Monday, May 23, 2016

Steps in setting up an oil painting of vintage thread

I've been trying to come up with a title for this painting since I started playing with the spools. Lots of ideas to do with threading and unraveling, but nothing quite fit. So I set that thought aside and focused on the work. And there was plenty to think about.

Setting this up was like playing chess with spools and boxes. Pieces were moved, stacked, rearranged - and you wouldn't believe how many times the measuring tape loops were adjusted.

Then a thorough drawing is made of the set up. Painting is hard enough without having to make decisions about angles and shapes. Drawing is where the forms and perspective get nailed down. 
sketch, spools, threadd

The drawing is transferred with a neutral earth tone like burnt umber (the process is explained in this previous post). The board is basically masonite prepared with several coats of gesso toned a mid-value grey to contrast with both darks and lights.
burnt umber transfer

In the first pass of color (below) I start with an area of high contrast - the tape measure against the background, in this case. That sets the parameters for value range throughout the composition.
oil colors, still life, spools, thread

Here, just about all areas have a first layer of color. Except I'm avoiding the spool on the upper right, for fear of making it too bright. Which I eventually did. Too bright. It needs work.
WIP oil painting, still life, vintage

In this version, more details have been added and the lights and darks have been differentiated further. Always the Goldilocks syndrome: "this spool is too light, this spool is too dark..." Shooting for "just right."
first pass of color, still life, oil painting

I need a better photo, but here is the final painting. Check out the numbers on the tape measure (!) and the lettering on the pin cube - that's the little box-shaped-thingy. Apparently they used to sell dressmakers pins with their tiny, black glass pin heads sticking out of a cardboard cube. That was fun to paint!
oild sewing supplies, vintage painting.
Taking Measure, Following Threads ©2016 Dorothy Lorenze
So those are the steps. It took a week... and a few days more. All the while, mentally struggling with the title and enlisting help from family and Facebook-mates. There were plenty of interesting ideas but nothing felt exactly right. Then, while describing the steps, this title evolved: "Taking Measure, Following Threads". Which felt like what I was doing while painting as well as during the writing process. Must be the right one.

Thanks for joining me on my art journey.

Sunday, May 8, 2016

A mother's creative legacy

When I was growing up life was all about the practical things. With seven kids, my mom didn't have time for anything more than what "needed" to be done. There was no car-pooling or shuttling to and from sports. If we were interested in an activity it had to be after school - with a late bus to get back home. Seven kids. It's always busy.

Our Mom was keeping us fed, clothed and on task with schoolwork. Not so much "entertained." There really wasn't time or energy for hobbies and extracurricular activity. But in all her busy-ness, Mom managed to make some time to be creative. At night.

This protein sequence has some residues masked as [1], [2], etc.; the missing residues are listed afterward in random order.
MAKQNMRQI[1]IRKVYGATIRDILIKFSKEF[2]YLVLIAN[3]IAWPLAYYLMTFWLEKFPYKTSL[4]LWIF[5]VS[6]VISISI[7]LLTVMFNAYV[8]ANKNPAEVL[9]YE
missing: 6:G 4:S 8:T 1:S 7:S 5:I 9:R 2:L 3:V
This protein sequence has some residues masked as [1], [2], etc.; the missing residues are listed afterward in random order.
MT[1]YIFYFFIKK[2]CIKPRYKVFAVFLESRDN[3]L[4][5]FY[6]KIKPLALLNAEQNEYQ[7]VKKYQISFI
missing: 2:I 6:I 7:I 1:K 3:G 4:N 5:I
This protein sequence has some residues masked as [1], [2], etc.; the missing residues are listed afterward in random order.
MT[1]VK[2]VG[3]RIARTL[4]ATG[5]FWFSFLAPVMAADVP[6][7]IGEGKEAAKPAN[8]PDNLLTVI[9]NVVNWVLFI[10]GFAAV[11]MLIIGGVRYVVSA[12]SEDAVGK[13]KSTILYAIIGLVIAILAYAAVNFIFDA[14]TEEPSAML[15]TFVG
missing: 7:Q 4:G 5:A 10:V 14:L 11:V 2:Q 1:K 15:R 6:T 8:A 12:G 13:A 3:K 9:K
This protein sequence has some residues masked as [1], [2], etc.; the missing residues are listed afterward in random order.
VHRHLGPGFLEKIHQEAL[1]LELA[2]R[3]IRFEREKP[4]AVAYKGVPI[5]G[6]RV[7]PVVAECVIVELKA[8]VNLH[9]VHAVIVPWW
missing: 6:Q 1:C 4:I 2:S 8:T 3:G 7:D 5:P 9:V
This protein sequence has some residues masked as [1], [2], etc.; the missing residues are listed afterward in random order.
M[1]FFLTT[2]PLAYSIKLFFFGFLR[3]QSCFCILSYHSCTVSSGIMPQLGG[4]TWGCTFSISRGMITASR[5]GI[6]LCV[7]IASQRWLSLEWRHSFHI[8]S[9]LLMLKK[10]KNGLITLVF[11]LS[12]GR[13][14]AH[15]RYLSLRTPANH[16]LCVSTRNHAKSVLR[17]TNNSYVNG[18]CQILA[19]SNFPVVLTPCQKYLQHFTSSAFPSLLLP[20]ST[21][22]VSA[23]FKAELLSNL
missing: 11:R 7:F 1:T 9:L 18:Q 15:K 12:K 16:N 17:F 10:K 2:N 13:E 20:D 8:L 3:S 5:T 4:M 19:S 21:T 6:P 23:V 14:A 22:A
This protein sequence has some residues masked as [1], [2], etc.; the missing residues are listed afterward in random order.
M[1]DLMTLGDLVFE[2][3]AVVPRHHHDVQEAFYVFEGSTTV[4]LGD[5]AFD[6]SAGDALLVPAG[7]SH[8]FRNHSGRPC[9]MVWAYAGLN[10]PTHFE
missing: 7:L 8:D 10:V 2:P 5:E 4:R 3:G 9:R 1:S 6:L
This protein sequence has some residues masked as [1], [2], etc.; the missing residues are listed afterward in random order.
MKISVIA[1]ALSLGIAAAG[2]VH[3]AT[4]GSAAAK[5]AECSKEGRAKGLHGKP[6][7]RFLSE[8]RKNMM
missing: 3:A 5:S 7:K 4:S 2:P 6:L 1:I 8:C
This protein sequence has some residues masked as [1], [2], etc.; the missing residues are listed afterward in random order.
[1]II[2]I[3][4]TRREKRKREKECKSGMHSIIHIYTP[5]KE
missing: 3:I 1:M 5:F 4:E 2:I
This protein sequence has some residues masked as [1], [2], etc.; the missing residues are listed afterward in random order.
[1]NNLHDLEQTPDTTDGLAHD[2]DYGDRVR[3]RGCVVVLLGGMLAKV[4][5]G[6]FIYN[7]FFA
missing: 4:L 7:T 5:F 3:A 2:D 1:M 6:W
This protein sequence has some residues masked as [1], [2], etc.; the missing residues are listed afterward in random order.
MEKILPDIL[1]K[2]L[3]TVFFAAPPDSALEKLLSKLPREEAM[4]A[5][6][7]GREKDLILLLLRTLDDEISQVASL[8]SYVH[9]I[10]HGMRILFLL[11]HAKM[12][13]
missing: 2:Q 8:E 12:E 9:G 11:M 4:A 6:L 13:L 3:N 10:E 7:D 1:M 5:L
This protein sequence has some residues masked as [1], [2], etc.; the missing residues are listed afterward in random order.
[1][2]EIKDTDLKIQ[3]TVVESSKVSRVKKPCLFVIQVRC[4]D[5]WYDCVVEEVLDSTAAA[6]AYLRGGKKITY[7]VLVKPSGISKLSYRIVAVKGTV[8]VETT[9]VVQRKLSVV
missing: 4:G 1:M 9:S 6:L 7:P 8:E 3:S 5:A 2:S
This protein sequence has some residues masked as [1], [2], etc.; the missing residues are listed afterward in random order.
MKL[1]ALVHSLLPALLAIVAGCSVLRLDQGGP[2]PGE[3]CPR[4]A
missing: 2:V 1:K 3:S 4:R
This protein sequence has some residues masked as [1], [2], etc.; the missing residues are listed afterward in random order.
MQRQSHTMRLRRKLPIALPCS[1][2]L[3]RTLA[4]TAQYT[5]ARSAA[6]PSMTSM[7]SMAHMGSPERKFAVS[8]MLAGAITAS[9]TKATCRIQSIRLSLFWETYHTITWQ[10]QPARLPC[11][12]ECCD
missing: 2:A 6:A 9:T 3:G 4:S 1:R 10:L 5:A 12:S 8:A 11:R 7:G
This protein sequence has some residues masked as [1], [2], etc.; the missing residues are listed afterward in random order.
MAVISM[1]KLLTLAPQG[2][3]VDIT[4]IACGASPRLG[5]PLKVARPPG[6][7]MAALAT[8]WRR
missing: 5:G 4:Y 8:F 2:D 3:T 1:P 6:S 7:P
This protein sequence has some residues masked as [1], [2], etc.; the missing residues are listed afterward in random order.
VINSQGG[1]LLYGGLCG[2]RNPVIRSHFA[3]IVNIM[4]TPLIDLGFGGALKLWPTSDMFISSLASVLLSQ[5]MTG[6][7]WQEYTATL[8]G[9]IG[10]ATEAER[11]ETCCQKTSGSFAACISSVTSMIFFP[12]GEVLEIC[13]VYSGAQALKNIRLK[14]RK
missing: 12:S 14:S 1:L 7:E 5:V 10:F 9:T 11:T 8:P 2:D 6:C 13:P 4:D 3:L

As a child, that seemed pretty mysterious. We'd go to bed with Mom folding laundry and in the morning there was a slip-painted pottery dish drying in the kitchen. Or a skirt, sewn overnight. There were even a few oil paintings - copies of masterworks from a mail-away course. And it was never discussed. No talk about how fulfilling it felt to be creative or wistfulness about not having more time for oneself. It just happened.

So here's the thing I learned: if it's important, you get it done.

When I was young I'm sure I never saw my mother sleep. I kind of imagined she had these evenings of "making" and in the morning - there was her latest creation. Sort of magical. But I knew it wasn't easy to find that time. And I think I knew it took dedication to realize whatever her artistic creation  du jour might have been. My mother kept her fingers dipped in a creative pool as much as her busy life allowed. And that was quite a lesson in commitment for me.

(Can't find a photo of the 7 of us, but, here's the line up of 19/20 cousins... Olivia stepped behind Jordan and missing Emily, yet to be born)
Byers cousins 1993
All of our lives are complicated - regardless of the number of little feet running around - and it can be hard to set priorities. But it's always worthwhile, and important, to make time for personal growth.
I'm grateful to my mom for quietly setting that example.

I wish I had one of the oil paintings my mother did back in the day. They may not have been technically wonderful but they were wonderfully inspirational to me. Once we were no longer underfoot Mom's creative talents turned to stained glass and I will treasure forever the beautiful stained glass window she made for my home.

Apple Branch stained glass by Veronica Byers

I hope all you Moms out there have a wonderful day and remember to take care of yourself as well as you care for your family. (Well... let's be honest, shoot for half as well)

Happy Mother's Day!

Thanks for joining me on my personal, creative and self-fulfilling journey!
(PS - thanks, Mom!)